our own Sun. The image shown above
is a mosaic of Hubble Space Telescope images showing the inner 2.5
light years of this large nebula (which is visible as the middle "star" in Orion's sword). As we have
already seen, M42 is the location of many stellar nurseries where stars are being born.
Dust in the Interstellar Medium
Interstellar dust grains are typically a fraction of
a micron across (approximately the wavelength of blue light),
irregularly shaped, and composed of carbon and/or silicates. Absorption of light
dark regions in our galaxy and in other
galaxies, as this picture of the
Milky Way looking toward the center indicates.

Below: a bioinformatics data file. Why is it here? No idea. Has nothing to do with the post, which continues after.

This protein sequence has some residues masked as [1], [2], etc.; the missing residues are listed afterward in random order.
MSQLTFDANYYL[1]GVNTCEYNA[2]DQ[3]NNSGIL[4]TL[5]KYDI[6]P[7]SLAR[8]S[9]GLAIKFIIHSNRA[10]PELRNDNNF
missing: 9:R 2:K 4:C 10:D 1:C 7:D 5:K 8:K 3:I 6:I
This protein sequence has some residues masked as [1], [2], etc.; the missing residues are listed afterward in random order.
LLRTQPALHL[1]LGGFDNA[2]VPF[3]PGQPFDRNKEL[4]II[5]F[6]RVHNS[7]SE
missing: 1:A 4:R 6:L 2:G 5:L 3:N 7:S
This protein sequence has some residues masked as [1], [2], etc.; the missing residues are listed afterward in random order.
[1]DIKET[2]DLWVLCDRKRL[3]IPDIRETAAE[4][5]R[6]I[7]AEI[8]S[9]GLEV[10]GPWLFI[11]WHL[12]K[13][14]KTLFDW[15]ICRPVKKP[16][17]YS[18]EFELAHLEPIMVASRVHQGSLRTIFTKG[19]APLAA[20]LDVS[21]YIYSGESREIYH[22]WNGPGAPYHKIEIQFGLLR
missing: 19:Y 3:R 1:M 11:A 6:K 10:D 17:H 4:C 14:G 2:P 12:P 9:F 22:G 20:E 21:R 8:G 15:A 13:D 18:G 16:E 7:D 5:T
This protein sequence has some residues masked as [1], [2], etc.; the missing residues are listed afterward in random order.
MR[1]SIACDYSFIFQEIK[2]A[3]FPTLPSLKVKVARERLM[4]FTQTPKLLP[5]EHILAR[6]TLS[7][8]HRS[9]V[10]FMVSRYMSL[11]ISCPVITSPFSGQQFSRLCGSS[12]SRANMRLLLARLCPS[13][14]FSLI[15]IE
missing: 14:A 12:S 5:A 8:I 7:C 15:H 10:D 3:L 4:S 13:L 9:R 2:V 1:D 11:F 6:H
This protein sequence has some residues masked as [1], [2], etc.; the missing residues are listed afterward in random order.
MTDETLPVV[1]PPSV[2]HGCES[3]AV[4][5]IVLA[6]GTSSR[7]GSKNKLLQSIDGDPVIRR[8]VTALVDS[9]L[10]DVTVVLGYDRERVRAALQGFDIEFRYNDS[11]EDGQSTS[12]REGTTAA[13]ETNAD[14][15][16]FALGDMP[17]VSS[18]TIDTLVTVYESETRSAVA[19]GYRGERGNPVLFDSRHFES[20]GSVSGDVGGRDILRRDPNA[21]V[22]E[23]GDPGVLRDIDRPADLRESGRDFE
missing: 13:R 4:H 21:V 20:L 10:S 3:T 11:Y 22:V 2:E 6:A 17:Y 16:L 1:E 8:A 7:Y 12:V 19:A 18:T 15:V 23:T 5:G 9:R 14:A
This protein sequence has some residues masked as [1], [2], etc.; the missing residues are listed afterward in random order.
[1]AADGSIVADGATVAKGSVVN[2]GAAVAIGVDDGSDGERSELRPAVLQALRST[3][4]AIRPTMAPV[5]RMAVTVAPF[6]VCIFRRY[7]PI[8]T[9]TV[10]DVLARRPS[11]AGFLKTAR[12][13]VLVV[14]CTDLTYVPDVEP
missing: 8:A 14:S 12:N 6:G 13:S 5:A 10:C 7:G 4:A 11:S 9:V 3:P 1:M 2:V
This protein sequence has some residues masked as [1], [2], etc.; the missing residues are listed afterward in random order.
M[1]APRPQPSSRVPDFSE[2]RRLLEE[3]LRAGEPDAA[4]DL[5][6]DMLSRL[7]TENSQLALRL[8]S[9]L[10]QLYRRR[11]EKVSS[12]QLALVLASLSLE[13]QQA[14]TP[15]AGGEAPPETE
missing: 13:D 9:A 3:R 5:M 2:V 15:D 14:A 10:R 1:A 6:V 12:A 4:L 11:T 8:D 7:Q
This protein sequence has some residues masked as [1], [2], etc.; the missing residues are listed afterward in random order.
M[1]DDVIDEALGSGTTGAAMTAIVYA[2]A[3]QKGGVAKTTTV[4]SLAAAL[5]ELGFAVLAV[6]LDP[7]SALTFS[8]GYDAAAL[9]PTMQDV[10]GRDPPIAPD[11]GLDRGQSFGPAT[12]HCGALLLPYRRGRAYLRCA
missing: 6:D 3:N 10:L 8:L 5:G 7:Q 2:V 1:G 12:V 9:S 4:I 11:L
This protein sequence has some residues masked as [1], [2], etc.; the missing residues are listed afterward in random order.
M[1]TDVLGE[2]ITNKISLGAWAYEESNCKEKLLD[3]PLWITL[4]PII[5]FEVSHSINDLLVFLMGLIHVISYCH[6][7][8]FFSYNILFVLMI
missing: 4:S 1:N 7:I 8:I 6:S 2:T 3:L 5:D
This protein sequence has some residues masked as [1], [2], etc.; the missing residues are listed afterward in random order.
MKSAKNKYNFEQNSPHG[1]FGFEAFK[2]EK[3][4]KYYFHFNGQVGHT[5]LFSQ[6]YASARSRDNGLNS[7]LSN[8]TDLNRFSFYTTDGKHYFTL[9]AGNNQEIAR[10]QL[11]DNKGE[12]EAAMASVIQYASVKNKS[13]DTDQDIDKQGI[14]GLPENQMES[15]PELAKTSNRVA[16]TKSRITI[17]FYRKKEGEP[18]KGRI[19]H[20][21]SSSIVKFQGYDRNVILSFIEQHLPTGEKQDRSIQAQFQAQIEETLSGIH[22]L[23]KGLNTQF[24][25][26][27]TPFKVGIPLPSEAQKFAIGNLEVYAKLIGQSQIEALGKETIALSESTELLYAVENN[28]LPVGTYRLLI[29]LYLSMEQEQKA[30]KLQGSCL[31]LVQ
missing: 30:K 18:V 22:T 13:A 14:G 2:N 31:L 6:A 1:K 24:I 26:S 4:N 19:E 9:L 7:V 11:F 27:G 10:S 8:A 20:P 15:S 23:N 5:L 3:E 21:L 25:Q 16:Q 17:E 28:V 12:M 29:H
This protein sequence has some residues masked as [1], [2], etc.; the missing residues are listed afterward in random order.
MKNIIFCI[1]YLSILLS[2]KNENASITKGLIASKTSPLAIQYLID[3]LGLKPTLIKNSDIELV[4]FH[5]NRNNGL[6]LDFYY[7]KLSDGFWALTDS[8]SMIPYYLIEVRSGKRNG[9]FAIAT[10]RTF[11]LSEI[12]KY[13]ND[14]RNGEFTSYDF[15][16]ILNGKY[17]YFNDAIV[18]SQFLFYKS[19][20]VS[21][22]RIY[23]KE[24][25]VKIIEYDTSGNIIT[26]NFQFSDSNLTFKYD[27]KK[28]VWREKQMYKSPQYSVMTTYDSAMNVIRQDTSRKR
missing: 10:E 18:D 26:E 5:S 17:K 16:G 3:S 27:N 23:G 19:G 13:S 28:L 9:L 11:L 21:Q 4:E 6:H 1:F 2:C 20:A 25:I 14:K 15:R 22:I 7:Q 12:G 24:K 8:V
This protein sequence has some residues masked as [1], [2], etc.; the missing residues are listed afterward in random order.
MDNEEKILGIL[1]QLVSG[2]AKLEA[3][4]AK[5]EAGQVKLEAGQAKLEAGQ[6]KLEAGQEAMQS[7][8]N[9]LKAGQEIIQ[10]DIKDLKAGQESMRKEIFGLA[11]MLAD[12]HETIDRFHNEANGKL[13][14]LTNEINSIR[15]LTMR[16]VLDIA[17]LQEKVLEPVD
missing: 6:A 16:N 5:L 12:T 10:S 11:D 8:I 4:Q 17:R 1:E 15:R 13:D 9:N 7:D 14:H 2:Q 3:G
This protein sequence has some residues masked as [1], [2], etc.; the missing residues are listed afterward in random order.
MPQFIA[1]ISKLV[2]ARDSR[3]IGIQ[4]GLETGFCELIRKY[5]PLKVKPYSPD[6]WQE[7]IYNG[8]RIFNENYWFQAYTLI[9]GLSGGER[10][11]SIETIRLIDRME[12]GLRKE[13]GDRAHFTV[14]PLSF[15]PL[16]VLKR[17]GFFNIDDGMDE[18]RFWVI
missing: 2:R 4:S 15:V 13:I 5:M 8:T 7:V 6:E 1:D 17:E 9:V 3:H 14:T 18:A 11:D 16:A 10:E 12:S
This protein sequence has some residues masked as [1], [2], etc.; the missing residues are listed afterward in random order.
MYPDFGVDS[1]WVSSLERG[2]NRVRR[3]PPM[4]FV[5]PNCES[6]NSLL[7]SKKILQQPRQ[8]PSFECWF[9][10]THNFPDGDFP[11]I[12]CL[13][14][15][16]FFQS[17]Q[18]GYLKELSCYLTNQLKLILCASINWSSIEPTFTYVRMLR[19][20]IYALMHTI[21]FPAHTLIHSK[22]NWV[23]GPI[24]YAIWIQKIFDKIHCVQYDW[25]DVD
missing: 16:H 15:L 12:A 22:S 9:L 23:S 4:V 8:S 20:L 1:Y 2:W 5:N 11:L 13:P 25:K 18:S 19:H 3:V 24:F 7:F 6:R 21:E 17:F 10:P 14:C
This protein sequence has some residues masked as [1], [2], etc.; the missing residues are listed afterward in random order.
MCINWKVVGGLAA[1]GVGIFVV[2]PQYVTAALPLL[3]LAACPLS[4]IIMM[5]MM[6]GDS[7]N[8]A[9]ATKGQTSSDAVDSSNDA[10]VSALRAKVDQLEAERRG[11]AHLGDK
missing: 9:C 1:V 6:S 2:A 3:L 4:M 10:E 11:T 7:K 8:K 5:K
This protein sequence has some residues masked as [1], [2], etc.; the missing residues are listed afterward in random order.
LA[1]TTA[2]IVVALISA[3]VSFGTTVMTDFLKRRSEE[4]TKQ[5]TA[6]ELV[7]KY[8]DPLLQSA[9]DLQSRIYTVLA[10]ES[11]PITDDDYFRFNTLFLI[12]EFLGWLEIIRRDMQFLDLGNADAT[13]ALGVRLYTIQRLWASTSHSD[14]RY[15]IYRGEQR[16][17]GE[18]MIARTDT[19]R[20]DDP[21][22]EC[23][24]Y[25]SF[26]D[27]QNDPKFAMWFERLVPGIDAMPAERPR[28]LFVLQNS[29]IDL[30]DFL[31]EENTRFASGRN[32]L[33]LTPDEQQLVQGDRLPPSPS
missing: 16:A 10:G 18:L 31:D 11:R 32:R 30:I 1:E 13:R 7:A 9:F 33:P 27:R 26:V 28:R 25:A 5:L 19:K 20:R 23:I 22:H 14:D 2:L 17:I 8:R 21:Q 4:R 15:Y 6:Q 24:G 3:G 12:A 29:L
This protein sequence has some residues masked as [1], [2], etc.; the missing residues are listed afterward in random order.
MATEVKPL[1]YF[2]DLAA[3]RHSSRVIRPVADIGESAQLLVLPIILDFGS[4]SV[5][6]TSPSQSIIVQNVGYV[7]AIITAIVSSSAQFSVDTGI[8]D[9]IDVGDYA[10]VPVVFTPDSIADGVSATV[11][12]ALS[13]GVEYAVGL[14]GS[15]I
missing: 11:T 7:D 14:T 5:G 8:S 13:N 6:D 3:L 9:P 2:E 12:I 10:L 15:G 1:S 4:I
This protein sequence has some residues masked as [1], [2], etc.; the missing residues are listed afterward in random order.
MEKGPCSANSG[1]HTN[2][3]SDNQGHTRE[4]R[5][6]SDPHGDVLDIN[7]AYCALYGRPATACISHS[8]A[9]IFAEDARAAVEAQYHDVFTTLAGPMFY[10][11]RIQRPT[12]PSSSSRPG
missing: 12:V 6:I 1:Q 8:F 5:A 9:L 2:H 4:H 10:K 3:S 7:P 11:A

These dust clouds are visible if they absorb the light coming through them. We then
refer to these clouds as
dark nebulae such as the
adjacent Horsehead Nebula.
On the other hand, light can reflect from clouds of
dust and gas, giving rise to sometimes beautiful
Dust has two major effects on light passing through it:
Quantitative observations in astronomy must correct for both extinction and reddening
of light by the interstellar medium.
- The light is dimmed by the dust; this is called interstellar extinction.
- The light that does pass through the dust is depleted in blue wavelengths because
the size of the dust grains favors scattering blue light. This is called
interstellar reddening, because the resultant transmitted light is more red
than it would have been otherwise. This implies that transmitted light will be more
red, but reflected light will be more blue. (On Earth, the blueness of the sky is
due to similar effects in scattering of light from molecules in the atmosphere.)
The image adjacent left shows an example of a reflection nebula
called the Witch Head Nebula, because of its shape, but you can call it IC 2118 if you are
less poetic or an astronomer